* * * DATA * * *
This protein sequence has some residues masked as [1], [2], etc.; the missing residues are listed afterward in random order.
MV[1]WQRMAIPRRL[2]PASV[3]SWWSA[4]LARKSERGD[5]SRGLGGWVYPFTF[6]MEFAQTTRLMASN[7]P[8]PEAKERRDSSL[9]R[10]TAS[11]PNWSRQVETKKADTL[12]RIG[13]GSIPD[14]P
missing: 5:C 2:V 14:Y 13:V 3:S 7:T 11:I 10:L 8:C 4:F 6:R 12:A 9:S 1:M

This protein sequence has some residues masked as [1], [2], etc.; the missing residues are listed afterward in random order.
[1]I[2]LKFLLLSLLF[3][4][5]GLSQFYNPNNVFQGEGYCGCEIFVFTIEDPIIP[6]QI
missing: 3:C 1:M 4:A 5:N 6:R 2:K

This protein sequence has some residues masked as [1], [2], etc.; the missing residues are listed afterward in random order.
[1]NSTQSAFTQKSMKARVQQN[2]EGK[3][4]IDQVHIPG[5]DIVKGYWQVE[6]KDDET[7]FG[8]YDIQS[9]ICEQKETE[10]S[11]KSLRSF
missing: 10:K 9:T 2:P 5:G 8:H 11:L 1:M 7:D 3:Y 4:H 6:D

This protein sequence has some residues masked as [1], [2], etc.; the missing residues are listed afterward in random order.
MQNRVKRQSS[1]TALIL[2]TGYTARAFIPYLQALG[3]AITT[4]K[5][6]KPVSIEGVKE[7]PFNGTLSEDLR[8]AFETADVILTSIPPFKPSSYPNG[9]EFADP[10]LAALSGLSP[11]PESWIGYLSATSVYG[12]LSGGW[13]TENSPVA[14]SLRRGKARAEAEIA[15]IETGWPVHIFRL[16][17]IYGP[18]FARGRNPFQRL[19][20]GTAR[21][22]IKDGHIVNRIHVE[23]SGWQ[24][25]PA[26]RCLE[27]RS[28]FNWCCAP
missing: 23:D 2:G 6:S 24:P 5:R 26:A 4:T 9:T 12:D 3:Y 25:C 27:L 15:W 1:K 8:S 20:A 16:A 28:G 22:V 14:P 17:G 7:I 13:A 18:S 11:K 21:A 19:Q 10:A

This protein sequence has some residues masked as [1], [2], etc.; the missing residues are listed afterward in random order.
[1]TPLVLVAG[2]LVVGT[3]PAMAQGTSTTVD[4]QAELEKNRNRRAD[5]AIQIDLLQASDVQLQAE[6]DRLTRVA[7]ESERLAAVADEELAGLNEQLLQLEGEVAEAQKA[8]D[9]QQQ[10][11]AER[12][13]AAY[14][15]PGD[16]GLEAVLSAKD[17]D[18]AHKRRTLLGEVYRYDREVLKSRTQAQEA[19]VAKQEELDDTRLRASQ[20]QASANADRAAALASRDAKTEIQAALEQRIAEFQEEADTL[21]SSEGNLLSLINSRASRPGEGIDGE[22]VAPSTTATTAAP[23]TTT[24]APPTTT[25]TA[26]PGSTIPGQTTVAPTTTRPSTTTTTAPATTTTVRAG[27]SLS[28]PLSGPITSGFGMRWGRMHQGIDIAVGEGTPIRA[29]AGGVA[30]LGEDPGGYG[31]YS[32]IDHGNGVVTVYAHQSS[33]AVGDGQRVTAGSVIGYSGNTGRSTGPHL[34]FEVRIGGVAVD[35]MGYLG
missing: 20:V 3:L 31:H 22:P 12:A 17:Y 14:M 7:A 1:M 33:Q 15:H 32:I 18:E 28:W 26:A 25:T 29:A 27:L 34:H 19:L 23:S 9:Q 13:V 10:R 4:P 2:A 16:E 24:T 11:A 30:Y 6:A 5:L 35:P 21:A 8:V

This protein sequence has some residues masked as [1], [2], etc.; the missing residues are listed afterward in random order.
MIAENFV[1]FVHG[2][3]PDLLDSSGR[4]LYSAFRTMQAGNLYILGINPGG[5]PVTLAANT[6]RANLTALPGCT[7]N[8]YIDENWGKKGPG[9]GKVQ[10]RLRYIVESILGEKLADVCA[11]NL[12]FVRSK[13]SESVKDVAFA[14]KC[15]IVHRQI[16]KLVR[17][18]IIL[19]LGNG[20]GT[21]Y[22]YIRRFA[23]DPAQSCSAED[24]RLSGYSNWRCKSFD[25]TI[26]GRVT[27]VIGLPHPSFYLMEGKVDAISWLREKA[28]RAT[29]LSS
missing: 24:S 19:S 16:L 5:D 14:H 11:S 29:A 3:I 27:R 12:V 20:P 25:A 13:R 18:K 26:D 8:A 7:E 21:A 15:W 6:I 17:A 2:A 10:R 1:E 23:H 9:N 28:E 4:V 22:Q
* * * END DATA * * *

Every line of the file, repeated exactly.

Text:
This protein sequence has some residues masked as [1], [2], etc.; the missing residues are listed afterward in random order.
MV[1]WQRMAIPRRL[2]PASV[3]SWWSA[4]LARKSERGD[5]SRGLGGWVYPFTF[6]MEFAQTTRLMASN[7]P[8]PEAKERRDSSL[9]R[10]TAS[11]PNWSRQVETKKADTL[12]RIG[13]GSIPD[14]P
missing: 5:C 2:V 14:Y 13:V 3:S 7:T 11:I 10:L 8:C 4:F 6:R 12:A 9:S 1:M

This protein sequence has some residues masked as [1], [2], etc.; the missing residues are listed afterward in random order.
[1]I[2]LKFLLLSLLF[3][4][5]GLSQFYNPNNVFQGEGYCGCEIFVFTIEDPIIP[6]QI
missing: 3:C 1:M 4:A 5:N 6:R 2:K

This protein sequence has some residues masked as [1], [2], etc.; the missing residues are listed afterward in random order.
[1]NSTQSAFTQKSMKARVQQN[2]EGK[3][4]IDQVHIPG[5]DIVKGYWQVE[6]KDDET[7]FG[8]YDIQS[9]ICEQKETE[10]S[11]KSLRSF
missing: 10:K 9:T 2:P 5:G 8:H 11:L 1:M 7:D 3:Y 4:H 6:D

This protein sequence has some residues masked as [1], [2], etc.; the missing residues are listed afterward in random order.
MQNRVKRQSS[1]TALIL[2]TGYTARAFIPYLQALG[3]AITT[4]K[5][6]KPVSIEGVKE[7]PFNGTLSEDLR[8]AFETADVILTSIPPFKPSSYPNG[9]EFADP[10]LAALSGLSP[11]PESWIGYLSATSVYG[12]LSGGW[13]TENSPVA[14]SLRRGKARAEAEIA[15]IETGWPVHIFRL[16][17]IYGP[18]FARGRNPFQRL[19][20]GTAR[21][22]IKDGHIVNRIHVE[23]SGWQ[24][25]PA[26]RCLE[27]RS[28]FNWCCAP
missing: 23:D 2:G 6:S 24:P 5:R 26:A 4:T 9:T 12:D 3:Y 25:C 27:L 15:W 1:K 8:S 20:A 16:A 28:G 22:V 14:P 17:G 7:I 13:A 18:S 11:K 21:A 19:Q 10:A

This protein sequence has some residues masked as [1], [2], etc.; the missing residues are listed afterward in random order.
[1]TPLVLVAG[2]LVVGT[3]PAMAQGTSTTVD[4]QAELEKNRNRRAD[5]AIQIDLLQASDVQLQAE[6]DRLTRVA[7]ESERLAAVADEELAGLNEQLLQLEGEVAEAQKA[8]D[9]QQQ[10][11]AER[12][13]AAY[14][15]PGD[16]GLEAVLSAKD[17]D[18]AHKRRTLLGEVYRYDREVLKSRTQAQEA[19]VAKQEELDDTRLRASQ[20]QASANADRAAALASRDAKTEIQAALEQRIAEFQEEADTL[21]SSEGNLLSLINSRASRPGEGIDGE[22]VAPSTTATTAAP[23]TTT[24]APPTTT[25]TA[26]PGSTIPGQTTVAPTTTRPSTTTTTAPATTTTVRAG[27]SLS[28]PLSGPITSGFGMRWGRMHQGIDIAVGEGTPIRA[29]AGGVA[30]LGEDPGGYG[31]YS[32]IDHGNGVVTVYAHQSS[33]AVGDGQRVTAGSVIGYSGNTGRSTGPHL[34]FEVRIGGVAVD[35]MGYLG
missing: 20:V 3:L 31:H 22:P 12:A 17:Y 14:M 7:A 1:M 33:Q 15:H 32:I 18:E 28:W 26:A 25:T 29:A 27:L 34:H 19:L 23:S 9:Q 13:V 10:R 4:P 2:A 16:E 24:T 11:A 30:Y 6:A 5:L 35:P 21:A 8:V

This protein sequence has some residues masked as [1], [2], etc.; the missing residues are listed afterward in random order.
MIAENFV[1]FVHG[2][3]PDLLDSSGR[4]LYSAFRTMQAGNLYILGINPGG[5]PVTLAANT[6]RANLTALPGCT[7]N[8]YIDENWGKKGPG[9]GKVQ[10]RLRYIVESILGEKLADVCA[11]NL[12]FVRSK[13]SESVKDVAFA[14]KC[15]IVHRQI[16]KLVR[17][18]IIL[19]LGNG[20]GT[21]Y[22]YIRRFA[23]DPAQSCSAED[24]RLSGYSNWRCKSFD[25]TI[26]GRVT[27]VIGLPHPSFYLMEGKVDAISWLREKA[28]RAT[29]LSS
missing: 24:S 19:S 16:L 5:D 14:H 11:S 29:A 3:I 27:R 12:V 20:P 25:A 13:R 18:K 26:D 8:A 7:E 21:A 15:W 6:I 17:A 2:A 10:R 1:E 23:H 9:N 28:E 4:V 22:Q